In cases where a document was not preserved in the archive funds, the editor, as an exception, has also used documents from the press of the times (mainly from the newspaper Slovák and Slovenská politika). Concretely, for the Catholic church’s reaction to the Jewish question I used speeches by Catholic representatives reported in the press. Research into this problem can be, in the future, completed by the opening of the Bishop’s Office archives. In the 2nd chapter, the Slovak Autonomy Government and Central Bodies on the Jewish Question, I used texts from the period press since for example the meeting between J. Tiso and the representatives of the Jewish community was not preserved in the archives, just as their meeting with Minister of Education J. Sivák was not to be found in the funds.

In preparing the footnotes, the editor did not consider necessary to present basic data on those Slovak political figures who are generally known – for example, J. Tiso, K. Sidor,  and others. Text notes refer only to lesser known individuals or were used to increase knowledge on a given problem by pointing out the existence of documents of a similar nature.

The internal articulation of this book of documents corresponds to the outlining of problems in its preface which are encountered in Slovak histories of the Autonomy period. A certain preface was also the editor’s book The Jewish Community in Slovakia between Czechoslovak Parliamentary Democracy and the Slovak State in a Central European Context (Prešov, 1999). Within the individual chapters, the chronological approach is therefore maintained. At the heading of each document is a contentual digest (printed in italics), which is the work of the editor. (This digest is also printed in English in the contents so the reader may have a picture of the character of the document). Then the document itself is published. After the text of the document is given the quotation references (archive, fund, signature). The sources are again presented in italics. In the quotation references are used abbreviations which are described in the Archives part...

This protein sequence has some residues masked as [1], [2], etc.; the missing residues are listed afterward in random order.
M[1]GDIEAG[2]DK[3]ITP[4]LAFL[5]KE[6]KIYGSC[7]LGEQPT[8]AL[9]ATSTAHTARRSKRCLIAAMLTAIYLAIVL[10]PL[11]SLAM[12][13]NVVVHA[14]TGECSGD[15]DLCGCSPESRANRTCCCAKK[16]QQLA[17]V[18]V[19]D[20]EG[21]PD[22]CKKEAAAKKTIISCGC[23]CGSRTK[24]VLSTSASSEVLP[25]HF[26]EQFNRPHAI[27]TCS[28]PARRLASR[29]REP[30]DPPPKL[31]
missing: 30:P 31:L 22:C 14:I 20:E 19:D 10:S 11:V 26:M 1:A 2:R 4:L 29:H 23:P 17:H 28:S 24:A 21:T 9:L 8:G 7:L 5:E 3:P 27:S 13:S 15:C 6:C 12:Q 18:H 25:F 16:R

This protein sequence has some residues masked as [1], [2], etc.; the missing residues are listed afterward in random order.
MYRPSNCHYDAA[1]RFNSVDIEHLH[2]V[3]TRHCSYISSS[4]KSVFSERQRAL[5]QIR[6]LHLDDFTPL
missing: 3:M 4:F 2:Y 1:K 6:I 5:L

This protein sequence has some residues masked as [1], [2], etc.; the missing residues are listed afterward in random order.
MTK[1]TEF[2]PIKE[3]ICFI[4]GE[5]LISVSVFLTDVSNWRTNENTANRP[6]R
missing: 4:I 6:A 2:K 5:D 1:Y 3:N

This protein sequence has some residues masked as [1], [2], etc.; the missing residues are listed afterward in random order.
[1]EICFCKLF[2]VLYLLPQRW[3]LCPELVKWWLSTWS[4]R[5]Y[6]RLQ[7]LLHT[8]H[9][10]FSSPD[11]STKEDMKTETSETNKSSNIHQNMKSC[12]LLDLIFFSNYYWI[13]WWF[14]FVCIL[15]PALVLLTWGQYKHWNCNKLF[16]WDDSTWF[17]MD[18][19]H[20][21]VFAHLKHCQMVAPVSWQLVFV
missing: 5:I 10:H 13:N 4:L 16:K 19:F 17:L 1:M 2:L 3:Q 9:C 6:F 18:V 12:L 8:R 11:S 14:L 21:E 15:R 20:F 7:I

Contentual articulation:

  Chapter 1: Generally anti-democratic incursions which also affected the Jewish minority (banning of political parties, attacks on autonomous bodies, banning of sports organizations, regulation of voting for Slovak Federal Parliament). In this part are shown the basic anti-democratic tendencies at the time of the Autonomy which affected not only the Jewish community but also the Slovak majority (as well as other national minorities). The reactions of the Jewish community to the changed situation were demonstrated in the founding of the Jewish Central Office and the Economic Committee of Orthodox Jews in Slovakia, which however were not discussion partners for the political power of the time.

Chapter II: The Slovak Autonomy Government and central bodies and the Jewish question. This chapter at least presents the picture of that time’s Slovak representatives on the Question of Jews in Slovakia. A significant part of the documents are formed by bills (or Government Orders) on “solving” the Jewish Question. Many of them were used by the Slovak State for attacks against the Jewish community.

Chapter III: The Catholic Church on the Jewish Question. In this part are documents of state provenance which outline some positions of Catholic authorities on the Jewish Question. The opening of the Bishop’s Offices Archives should bring out more documents.